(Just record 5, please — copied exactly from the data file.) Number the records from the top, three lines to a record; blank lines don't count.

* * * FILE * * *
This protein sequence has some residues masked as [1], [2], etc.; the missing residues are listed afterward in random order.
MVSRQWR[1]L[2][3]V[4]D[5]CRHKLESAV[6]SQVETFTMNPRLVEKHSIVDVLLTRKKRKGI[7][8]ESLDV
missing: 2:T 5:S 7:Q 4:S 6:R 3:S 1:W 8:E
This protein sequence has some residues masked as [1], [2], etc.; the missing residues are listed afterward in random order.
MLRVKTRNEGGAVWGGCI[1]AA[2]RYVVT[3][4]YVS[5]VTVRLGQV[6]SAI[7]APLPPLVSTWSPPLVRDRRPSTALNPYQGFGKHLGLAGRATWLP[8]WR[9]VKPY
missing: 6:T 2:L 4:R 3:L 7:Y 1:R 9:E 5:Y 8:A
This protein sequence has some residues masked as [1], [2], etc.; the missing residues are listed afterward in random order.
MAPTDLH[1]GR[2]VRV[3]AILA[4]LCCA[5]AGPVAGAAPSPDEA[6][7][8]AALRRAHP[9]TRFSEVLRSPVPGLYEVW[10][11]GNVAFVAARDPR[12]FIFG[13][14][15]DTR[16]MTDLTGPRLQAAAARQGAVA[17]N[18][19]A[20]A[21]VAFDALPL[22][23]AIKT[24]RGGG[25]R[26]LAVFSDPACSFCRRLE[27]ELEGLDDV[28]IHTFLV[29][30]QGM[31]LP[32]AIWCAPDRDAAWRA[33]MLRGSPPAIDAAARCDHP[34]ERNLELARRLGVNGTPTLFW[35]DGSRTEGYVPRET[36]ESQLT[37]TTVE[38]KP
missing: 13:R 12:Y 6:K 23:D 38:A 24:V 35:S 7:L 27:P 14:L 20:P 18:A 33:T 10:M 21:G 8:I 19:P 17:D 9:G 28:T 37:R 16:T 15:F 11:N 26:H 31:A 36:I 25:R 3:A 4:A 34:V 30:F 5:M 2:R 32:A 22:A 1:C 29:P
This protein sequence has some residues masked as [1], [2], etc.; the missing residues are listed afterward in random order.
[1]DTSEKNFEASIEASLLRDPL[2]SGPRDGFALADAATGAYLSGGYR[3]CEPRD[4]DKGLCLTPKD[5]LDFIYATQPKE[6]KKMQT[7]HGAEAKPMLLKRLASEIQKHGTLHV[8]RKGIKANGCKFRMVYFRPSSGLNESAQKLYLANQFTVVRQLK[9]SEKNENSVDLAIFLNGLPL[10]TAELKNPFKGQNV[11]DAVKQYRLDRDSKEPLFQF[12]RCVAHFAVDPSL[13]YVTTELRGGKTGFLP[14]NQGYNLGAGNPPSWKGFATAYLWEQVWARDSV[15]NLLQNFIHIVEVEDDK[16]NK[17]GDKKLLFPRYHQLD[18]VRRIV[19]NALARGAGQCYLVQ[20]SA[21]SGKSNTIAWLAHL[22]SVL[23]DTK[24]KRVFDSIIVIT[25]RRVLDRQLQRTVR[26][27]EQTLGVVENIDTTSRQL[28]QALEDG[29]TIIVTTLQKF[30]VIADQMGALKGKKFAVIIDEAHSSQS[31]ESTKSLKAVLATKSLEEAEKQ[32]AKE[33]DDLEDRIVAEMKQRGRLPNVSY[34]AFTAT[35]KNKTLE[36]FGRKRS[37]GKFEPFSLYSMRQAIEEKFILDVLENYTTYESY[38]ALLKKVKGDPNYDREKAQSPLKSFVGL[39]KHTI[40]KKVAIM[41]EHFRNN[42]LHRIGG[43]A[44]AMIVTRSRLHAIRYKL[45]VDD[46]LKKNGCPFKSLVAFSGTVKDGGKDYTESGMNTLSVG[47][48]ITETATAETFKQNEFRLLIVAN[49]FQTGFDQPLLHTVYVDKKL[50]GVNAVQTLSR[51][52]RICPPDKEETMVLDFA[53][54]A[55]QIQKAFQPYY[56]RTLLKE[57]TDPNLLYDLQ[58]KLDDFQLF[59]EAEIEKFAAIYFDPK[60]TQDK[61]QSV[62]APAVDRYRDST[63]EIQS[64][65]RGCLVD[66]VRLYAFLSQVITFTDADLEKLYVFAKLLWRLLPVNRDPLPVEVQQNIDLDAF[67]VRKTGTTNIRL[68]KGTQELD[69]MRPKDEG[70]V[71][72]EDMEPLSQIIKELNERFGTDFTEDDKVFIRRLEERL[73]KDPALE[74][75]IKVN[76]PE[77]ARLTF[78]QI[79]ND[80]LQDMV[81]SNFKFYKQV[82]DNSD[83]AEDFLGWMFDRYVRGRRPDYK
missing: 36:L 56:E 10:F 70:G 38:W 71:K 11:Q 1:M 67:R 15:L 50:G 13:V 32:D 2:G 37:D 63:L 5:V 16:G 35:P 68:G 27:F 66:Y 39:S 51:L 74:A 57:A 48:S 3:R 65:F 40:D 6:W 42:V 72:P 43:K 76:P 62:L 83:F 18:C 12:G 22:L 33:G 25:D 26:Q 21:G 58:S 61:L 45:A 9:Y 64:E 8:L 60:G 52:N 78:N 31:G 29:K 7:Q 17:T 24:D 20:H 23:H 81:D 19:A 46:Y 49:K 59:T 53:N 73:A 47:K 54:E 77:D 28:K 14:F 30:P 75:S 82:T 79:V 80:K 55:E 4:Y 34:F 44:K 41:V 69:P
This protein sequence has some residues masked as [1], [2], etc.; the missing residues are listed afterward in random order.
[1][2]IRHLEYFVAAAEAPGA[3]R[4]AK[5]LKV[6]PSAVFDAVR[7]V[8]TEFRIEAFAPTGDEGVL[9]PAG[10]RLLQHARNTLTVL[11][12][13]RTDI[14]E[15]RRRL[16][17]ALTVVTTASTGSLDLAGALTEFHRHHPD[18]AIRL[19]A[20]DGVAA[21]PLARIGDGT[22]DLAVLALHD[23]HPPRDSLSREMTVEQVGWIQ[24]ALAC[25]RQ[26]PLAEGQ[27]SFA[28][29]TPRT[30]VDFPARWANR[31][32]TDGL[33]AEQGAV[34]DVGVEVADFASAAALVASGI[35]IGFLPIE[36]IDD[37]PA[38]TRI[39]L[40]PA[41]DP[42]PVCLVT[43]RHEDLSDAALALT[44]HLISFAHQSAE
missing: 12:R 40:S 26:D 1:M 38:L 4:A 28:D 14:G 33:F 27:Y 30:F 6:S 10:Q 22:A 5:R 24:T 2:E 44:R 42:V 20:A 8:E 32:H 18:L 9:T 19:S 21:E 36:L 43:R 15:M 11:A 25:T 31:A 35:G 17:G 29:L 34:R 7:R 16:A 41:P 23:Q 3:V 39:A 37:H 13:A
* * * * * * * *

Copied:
This protein sequence has some residues masked as [1], [2], etc.; the missing residues are listed afterward in random order.
[1][2]IRHLEYFVAAAEAPGA[3]R[4]AK[5]LKV[6]PSAVFDAVR[7]V[8]TEFRIEAFAPTGDEGVL[9]PAG[10]RLLQHARNTLTVL[11][12][13]RTDI[14]E[15]RRRL[16][17]ALTVVTTASTGSLDLAGALTEFHRHHPD[18]AIRL[19]A[20]DGVAA[21]PLARIGDGT[22]DLAVLALHD[23]HPPRDSLSREMTVEQVGWIQ[24]ALAC[25]RQ[26]PLAEGQ[27]SFA[28][29]TPRT[30]VDFPARWANR[31][32]TDGL[33]AEQGAV[34]DVGVEVADFASAAALVASGI[35]IGFLPIE[36]IDD[37]PA[38]TRI[39]L[40]PA[41]DP[42]PVCLVT[43]RHEDLSDAALALT[44]HLISFAHQSAE
missing: 12:R 40:S 26:D 1:M 38:L 4:A 28:D 14:G 33:F 27:Y 30:F 6:S 10:Q 22:A 5:R 24:T 2:E 44:R 42:V 20:A 8:E 32:H 18:L 9:T 19:S 21:E 36:L 43:R 15:M 11:A 25:T 31:A 35:G 17:G 29:L 34:R 7:R 16:A 41:P 23:Q 3:V 39:A 37:H 13:A